[quote_right]“You could say it cured them”[/quote_right]
The results were presented at the Australian Neuroscience Society’s 2013 annual meeting and were published this week in the journal Psychopharmacology.
“It basically brings the performance of the animals back to the level of healthy animals,” Dr. Karl told The Sydney Morning Herald in an earlier interview. “You could say it cured them, but we will have to go back and look at their brains to be sure.”
The researchers believe cannabidiol’s anti-inflammatory properties may combat the primary issue underlying the disease.
A “decrease in neuroinflammation will decrease neurodegeneration, one of the main triggers of Alzheimer’s disease,” explained Dr. Karl in an email.
“Furthermore, CBD has anti-oxidant and neuroprotective effects, which suggests that it might have potential as an early multi-modal drug target,” he notes, adding: “more comprehensive research must be carried out to evaluate CBD’s role in Alzheimer’s disease in detail.”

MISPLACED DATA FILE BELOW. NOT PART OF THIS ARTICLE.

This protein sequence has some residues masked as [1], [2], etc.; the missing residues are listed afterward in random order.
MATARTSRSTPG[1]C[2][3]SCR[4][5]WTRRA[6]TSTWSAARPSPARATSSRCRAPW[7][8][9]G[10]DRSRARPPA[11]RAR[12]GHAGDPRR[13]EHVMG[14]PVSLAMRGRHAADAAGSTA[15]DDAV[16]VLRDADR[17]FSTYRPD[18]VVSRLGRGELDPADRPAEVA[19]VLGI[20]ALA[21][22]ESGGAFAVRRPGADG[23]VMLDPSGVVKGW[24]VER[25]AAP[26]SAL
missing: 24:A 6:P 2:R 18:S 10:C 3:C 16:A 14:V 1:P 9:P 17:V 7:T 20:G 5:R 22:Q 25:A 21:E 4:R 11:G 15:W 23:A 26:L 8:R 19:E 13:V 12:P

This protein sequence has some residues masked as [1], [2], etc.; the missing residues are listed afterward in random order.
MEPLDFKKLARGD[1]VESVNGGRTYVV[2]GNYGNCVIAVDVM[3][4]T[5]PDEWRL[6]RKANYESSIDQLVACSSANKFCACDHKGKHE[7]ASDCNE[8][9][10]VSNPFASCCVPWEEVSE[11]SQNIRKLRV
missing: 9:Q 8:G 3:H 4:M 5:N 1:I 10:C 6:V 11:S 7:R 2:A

“CBD has anti-oxidant and neuroprotective effects”According to the team, CBD did not appear to cause any side effects in the mice and has been shown in other studies to promote the growth of new brain cells – a process known as neurogenesis.
While there have been case reports of improvements in Alzheimer’s patients who smoke cannabis, the researchers say the study was the first to investigate the treatment in a lab.
The next step is to examine the brains of mice and see if they also show physical improvements after CBD treatment.